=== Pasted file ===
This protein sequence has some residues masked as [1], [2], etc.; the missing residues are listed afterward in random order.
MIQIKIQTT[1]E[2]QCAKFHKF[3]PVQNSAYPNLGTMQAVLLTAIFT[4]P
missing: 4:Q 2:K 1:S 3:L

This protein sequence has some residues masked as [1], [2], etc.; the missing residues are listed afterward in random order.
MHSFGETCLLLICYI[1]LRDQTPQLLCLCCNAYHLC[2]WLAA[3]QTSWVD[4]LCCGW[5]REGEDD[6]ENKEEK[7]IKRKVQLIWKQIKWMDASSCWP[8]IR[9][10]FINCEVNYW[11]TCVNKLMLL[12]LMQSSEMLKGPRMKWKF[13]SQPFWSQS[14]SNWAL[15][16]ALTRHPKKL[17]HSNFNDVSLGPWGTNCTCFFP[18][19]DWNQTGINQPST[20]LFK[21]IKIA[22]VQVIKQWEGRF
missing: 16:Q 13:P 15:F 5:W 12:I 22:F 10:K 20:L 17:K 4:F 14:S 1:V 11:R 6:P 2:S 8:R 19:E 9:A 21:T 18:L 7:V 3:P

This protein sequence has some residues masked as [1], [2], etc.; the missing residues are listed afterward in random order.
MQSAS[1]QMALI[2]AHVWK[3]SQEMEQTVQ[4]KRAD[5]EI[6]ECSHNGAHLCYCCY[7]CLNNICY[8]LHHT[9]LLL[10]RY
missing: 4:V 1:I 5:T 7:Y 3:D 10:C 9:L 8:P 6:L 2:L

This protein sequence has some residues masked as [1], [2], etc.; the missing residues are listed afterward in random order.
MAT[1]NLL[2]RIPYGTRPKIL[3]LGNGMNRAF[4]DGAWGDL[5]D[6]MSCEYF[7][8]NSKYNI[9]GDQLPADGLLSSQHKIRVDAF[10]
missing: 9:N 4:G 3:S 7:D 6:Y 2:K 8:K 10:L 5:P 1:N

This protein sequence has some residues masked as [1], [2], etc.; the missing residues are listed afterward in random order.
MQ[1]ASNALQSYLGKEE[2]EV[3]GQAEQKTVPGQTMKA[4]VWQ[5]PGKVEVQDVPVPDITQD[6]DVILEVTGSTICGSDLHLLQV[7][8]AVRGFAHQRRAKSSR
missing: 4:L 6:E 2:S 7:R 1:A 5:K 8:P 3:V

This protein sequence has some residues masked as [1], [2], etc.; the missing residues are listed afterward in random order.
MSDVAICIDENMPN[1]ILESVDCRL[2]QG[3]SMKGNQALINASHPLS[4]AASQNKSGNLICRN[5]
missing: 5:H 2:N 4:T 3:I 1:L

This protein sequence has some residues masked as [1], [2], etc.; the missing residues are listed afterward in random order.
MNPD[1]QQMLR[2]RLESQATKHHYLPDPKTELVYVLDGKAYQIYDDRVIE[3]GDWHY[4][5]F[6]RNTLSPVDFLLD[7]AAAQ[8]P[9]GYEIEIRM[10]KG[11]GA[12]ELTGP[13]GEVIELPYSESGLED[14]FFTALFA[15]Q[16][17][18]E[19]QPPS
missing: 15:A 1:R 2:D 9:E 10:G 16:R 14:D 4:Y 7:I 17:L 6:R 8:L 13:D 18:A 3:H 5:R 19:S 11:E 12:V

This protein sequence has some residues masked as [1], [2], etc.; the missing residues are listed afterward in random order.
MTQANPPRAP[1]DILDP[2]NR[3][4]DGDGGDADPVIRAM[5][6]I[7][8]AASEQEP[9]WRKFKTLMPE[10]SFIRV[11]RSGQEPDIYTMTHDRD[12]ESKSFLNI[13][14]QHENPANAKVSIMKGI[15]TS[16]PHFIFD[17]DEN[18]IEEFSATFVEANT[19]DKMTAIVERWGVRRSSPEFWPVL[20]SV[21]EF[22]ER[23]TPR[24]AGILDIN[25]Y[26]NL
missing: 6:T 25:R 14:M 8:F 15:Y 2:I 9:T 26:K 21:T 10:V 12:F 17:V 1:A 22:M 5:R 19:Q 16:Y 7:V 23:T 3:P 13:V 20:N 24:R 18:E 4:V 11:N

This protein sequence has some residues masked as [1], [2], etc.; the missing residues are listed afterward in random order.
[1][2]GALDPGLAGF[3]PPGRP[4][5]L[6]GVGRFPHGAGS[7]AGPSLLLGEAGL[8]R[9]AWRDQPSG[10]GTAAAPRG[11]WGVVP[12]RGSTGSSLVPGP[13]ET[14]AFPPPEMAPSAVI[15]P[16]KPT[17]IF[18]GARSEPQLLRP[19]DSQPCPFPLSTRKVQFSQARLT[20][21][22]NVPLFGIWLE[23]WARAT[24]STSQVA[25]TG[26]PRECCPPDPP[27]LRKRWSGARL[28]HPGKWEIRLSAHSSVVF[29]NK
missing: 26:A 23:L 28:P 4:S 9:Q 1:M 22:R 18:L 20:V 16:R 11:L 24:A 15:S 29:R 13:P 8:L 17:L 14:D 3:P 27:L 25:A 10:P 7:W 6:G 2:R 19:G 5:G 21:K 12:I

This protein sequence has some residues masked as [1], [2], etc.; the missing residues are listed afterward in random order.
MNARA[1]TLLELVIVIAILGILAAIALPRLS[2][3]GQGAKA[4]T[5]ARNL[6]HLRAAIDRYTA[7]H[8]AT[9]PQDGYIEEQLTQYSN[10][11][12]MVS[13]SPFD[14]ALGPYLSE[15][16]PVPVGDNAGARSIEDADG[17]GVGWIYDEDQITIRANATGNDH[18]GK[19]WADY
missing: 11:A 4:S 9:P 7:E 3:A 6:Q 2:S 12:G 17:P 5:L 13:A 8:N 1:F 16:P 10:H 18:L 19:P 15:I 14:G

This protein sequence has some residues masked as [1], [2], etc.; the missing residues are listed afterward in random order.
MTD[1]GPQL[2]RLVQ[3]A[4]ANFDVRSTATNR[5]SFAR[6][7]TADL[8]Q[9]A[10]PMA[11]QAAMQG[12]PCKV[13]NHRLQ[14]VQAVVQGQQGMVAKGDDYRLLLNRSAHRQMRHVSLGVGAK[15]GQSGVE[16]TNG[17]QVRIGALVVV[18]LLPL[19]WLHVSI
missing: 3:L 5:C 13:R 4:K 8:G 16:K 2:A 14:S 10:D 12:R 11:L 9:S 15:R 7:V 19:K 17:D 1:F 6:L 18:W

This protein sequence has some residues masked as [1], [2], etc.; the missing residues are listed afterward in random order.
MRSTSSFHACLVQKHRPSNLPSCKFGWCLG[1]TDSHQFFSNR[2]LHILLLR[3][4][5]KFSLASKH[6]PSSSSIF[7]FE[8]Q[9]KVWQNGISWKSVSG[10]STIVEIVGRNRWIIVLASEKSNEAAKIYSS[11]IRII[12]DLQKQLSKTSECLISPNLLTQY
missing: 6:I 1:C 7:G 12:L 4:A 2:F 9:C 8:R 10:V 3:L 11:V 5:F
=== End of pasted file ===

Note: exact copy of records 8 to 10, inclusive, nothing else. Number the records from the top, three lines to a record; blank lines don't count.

This protein sequence has some residues masked as [1], [2], etc.; the missing residues are listed afterward in random order.
MTQANPPRAP[1]DILDP[2]NR[3][4]DGDGGDADPVIRAM[5][6]I[7][8]AASEQEP[9]WRKFKTLMPE[10]SFIRV[11]RSGQEPDIYTMTHDRD[12]ESKSFLNI[13][14]QHENPANAKVSIMKGI[15]TS[16]PHFIFD[17]DEN[18]IEEFSATFVEANT[19]DKMTAIVERWGVRRSSPEFWPVL[20]SV[21]EF[22]ER[23]TPR[24]AGILDIN[25]Y[26]NL
missing: 6:T 25:R 14:M 8:F 15:Y 2:I 9:T 26:K 21:T 10:V 12:F 17:V 1:A 22:M 5:R 19:Q 16:Y 7:V 23:T 3:P 13:V 20:N 24:R 18:E 4:V 11:N

This protein sequence has some residues masked as [1], [2], etc.; the missing residues are listed afterward in random order.
[1][2]GALDPGLAGF[3]PPGRP[4][5]L[6]GVGRFPHGAGS[7]AGPSLLLGEAGL[8]R[9]AWRDQPSG[10]GTAAAPRG[11]WGVVP[12]RGSTGSSLVPGP[13]ET[14]AFPPPEMAPSAVI[15]P[16]KPT[17]IF[18]GARSEPQLLRP[19]DSQPCPFPLSTRKVQFSQARLT[20][21][22]NVPLFGIWLE[23]WARAT[24]STSQVA[25]TG[26]PRECCPPDPP[27]LRKRWSGARL[28]HPGKWEIRLSAHSSVVF[29]NK
missing: 26:A 23:L 28:P 4:S 9:Q 1:M 22:R 18:L 20:V 16:R 11:L 24:A 15:S 29:R 13:P 8:L 17:L 14:D 3:P 27:L 25:A 10:P 7:W 6:G 2:R 19:G 5:G 21:K 12:I

This protein sequence has some residues masked as [1], [2], etc.; the missing residues are listed afterward in random order.
MNARA[1]TLLELVIVIAILGILAAIALPRLS[2][3]GQGAKA[4]T[5]ARNL[6]HLRAAIDRYTA[7]H[8]AT[9]PQDGYIEEQLTQYSN[10][11][12]MVS[13]SPFD[14]ALGPYLSE[15][16]PVPVGDNAGARSIEDADG[17]GVGWIYDEDQITIRANATGNDH[18]GK[19]WADY
missing: 11:A 4:S 9:P 7:E 3:A 6:Q 2:S 12:G 17:P 5:L 13:A 8:N 1:F 16:P 10:H 18:L 19:P 15:I 14:G